Fine Artist – New York to West Asheville
I met with Nava last Tuesday at her studio in West Asheville. I’ll admit that upon seeing her name, knowing she studied Russian literature and was a New Yorker, I pictured an eastern European intellectual ready to have a challenging debate on art. However, what I encountered was everybody’s favorite sister. Her open and comfortable attitude made art as easy to discuss as a baseball game or putting together a delicious sandwich. She really enjoys herself and the process of making her art. She takes her work seriously and is polished in her craft, but she makes it as comfortable as throwing on a favorite pair of jeans. It worked for me.
Before moving to Asheville, Nava found herself in the midst of a successful art career in New York. Having received a fellowship with a free studio program several years back she gained quick recognition as having developed a look and style all her own. Her modernist abstractions within the fine art world combined with the modern reinvention of hand-stitched crafts allow her to bridge audiences from fine arts, design and craft. If you go to her website you will see the quantity of shows and art publications she has been part of. Recently, she was published in a design magazine in Spain.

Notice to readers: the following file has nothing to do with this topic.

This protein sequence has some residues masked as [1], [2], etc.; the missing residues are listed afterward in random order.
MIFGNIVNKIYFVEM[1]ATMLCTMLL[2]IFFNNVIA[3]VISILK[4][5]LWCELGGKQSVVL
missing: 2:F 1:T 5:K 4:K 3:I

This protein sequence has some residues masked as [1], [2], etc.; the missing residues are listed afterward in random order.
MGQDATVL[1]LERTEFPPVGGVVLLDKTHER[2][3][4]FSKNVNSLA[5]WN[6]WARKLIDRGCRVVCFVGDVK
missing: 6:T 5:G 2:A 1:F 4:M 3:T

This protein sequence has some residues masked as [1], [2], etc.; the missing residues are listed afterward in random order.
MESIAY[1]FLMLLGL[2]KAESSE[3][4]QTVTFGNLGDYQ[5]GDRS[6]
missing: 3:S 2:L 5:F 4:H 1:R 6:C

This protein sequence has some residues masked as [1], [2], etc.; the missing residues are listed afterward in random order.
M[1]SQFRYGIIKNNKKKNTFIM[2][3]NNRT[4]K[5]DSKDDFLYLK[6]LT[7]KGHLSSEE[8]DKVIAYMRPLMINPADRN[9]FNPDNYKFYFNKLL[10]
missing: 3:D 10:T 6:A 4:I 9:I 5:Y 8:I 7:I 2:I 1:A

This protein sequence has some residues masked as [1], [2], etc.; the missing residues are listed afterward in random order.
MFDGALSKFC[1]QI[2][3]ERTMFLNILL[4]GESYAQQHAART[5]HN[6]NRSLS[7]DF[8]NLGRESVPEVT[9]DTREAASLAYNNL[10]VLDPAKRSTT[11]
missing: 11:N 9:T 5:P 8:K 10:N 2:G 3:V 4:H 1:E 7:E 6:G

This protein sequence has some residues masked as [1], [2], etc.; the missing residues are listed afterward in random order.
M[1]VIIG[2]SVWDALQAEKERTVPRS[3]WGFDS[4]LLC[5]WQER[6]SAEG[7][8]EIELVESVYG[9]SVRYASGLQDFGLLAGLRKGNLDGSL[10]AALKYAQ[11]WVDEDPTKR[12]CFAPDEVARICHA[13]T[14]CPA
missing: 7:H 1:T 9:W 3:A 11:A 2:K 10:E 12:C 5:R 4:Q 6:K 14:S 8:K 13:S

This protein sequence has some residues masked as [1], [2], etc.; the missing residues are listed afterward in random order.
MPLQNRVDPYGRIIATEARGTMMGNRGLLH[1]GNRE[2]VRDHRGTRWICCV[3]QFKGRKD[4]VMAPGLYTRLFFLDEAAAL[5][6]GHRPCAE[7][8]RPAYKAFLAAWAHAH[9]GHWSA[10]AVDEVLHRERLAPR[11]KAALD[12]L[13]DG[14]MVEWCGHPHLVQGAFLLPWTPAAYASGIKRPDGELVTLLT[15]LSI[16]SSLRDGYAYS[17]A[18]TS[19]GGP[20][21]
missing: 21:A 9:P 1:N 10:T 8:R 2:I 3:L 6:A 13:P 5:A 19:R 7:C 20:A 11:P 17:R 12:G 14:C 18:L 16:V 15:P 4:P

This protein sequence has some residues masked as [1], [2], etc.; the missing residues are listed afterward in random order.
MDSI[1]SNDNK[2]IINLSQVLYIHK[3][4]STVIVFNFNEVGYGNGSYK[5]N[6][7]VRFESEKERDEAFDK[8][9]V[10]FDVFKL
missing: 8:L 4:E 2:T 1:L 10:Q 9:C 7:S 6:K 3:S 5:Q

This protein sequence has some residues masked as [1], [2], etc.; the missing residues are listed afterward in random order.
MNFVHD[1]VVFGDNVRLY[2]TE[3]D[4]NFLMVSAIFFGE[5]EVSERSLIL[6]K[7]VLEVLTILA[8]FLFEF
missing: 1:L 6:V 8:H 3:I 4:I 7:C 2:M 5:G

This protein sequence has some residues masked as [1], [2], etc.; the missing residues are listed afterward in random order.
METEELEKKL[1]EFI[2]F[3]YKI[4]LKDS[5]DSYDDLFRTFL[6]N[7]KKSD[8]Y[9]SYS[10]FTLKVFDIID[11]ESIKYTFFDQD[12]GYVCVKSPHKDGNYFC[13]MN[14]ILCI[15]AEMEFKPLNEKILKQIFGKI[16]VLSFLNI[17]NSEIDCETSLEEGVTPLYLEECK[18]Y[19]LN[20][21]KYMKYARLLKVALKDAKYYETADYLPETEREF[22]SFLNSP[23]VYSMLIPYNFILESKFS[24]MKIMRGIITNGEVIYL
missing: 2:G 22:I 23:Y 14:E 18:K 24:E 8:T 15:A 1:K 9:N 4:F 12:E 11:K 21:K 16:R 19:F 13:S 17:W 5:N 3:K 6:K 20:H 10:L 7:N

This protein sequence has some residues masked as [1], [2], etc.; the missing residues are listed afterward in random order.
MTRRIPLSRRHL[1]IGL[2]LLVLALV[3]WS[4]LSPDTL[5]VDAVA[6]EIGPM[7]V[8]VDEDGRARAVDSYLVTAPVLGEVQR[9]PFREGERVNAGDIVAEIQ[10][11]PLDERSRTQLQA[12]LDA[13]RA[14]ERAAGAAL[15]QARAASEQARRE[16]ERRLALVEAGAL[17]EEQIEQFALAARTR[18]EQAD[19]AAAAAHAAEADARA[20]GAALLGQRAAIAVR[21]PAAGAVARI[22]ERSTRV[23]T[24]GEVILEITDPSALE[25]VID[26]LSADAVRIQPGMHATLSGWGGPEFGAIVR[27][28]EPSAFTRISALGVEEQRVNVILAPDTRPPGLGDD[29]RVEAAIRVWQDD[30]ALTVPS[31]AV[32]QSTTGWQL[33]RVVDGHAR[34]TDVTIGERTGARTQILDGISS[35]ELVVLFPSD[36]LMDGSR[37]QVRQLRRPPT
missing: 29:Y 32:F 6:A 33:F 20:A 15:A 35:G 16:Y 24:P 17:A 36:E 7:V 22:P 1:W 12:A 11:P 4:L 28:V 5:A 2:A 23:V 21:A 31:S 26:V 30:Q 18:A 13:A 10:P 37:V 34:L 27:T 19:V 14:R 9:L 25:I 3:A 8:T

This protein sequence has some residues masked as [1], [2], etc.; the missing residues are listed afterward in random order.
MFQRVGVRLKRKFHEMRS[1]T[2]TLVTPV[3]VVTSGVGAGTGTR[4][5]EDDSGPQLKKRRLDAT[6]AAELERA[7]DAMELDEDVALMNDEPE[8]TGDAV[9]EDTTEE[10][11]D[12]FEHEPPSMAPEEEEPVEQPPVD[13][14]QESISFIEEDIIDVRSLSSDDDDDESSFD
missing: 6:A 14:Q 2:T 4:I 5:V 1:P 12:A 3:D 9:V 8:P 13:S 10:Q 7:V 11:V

A few different things in the creation of her art drive Nava. She has a compulsion for saving and reusing things. She can’t allow waste. So, she allows these remnants and tossed aside pieces to be a starting point for creating something new. Nava, also, has a fascination with “the stain”. The history, the intended or accidental destruction it causes, the feminine symbolism and its ability to forever alter a place. Following that is our need to fix things. I’ll let Nava explain it; “My work explores the contradictions between the impulse to destroy and the compulsion to mend. I juxtapose rapid acts of destruction, such as spilling and cutting, with painstaking, restorative labor. Embroideries are hand-stitched over stains and rips, contrasting the accidental with the meticulous, constructing narrative from randomness and mistake. The initial marks are found on linens or are created by cutting and staining canvas. The work scrambles expressions of aggression with masochistic patience and sublimation and plays with the feminine through the graphic form of the “stain” and the adding of peek-a-boo, lace inlays to repair cut holes that expose the hidden space behind the canvas.
Nava moved to Asheville with her boyfriend over two years ago following some family members. Nava wanted fewer distractions to focus on work and, not afraid to get her hands dirty, she wanted a garden to grow her own food. Life here is an experiment for them. We are lucky to have her here as part of the greater community of art.
Nava will be having a new show located at Krug Creative sometime in March. I’ll be sure to keep update you when they have a date. It is a fun space and a great colaboration between Emily Krug and Nava.
(text by Troy Winterrowd, photos by Nava Lubelski and Troy)